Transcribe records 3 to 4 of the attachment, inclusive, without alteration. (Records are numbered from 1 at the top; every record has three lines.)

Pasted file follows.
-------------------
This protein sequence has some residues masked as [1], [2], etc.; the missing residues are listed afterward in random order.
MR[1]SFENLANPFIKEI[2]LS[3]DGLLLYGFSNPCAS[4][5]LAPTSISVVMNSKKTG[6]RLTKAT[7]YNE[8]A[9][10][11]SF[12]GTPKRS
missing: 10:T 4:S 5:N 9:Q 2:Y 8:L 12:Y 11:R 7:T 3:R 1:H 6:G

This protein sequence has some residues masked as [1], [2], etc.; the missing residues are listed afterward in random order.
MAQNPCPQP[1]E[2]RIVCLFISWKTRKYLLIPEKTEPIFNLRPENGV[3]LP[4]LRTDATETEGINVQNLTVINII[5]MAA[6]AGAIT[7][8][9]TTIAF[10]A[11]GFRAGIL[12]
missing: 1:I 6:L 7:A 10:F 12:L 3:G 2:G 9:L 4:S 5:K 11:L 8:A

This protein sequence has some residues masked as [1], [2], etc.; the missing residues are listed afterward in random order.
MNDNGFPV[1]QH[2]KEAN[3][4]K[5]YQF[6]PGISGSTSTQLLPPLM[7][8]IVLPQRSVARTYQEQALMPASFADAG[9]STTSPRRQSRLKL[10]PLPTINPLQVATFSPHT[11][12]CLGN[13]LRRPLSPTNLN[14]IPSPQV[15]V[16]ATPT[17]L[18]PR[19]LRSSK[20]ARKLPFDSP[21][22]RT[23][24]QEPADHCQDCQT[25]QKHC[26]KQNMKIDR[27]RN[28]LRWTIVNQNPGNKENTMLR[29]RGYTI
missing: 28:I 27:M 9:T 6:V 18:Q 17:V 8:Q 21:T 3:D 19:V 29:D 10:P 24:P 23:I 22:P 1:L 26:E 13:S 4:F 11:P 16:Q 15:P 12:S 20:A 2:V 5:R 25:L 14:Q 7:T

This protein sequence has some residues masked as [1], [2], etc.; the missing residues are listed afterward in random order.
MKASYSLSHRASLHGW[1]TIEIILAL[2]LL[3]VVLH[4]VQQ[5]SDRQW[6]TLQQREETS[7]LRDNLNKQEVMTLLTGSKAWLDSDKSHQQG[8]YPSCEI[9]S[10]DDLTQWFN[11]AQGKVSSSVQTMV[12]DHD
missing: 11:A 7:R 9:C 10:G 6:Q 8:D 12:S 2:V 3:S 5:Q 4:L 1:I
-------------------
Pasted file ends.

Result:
This protein sequence has some residues masked as [1], [2], etc.; the missing residues are listed afterward in random order.
MNDNGFPV[1]QH[2]KEAN[3][4]K[5]YQF[6]PGISGSTSTQLLPPLM[7][8]IVLPQRSVARTYQEQALMPASFADAG[9]STTSPRRQSRLKL[10]PLPTINPLQVATFSPHT[11][12]CLGN[13]LRRPLSPTNLN[14]IPSPQV[15]V[16]ATPT[17]L[18]PR[19]LRSSK[20]ARKLPFDSP[21][22]RT[23][24]QEPADHCQDCQT[25]QKHC[26]KQNMKIDR[27]RN[28]LRWTIVNQNPGNKENTMLR[29]RGYTI
missing: 28:I 27:M 9:T 6:V 18:Q 17:V 8:Q 21:T 3:D 19:V 29:D 10:P 24:P 23:I 22:P 1:L 26:E 13:S 4:F 11:P 16:Q 15:P 12:S 20:A 2:V 5:R 25:L 14:Q 7:T

This protein sequence has some residues masked as [1], [2], etc.; the missing residues are listed afterward in random order.
MKASYSLSHRASLHGW[1]TIEIILAL[2]LL[3]VVLH[4]VQQ[5]SDRQW[6]TLQQREETS[7]LRDNLNKQEVMTLLTGSKAWLDSDKSHQQG[8]YPSCEI[9]S[10]DDLTQWFN[11]AQGKVSSSVQTMV[12]DHD
missing: 11:A 7:R 9:C 10:G 6:Q 8:D 12:S 2:V 3:S 5:Q 4:L 1:I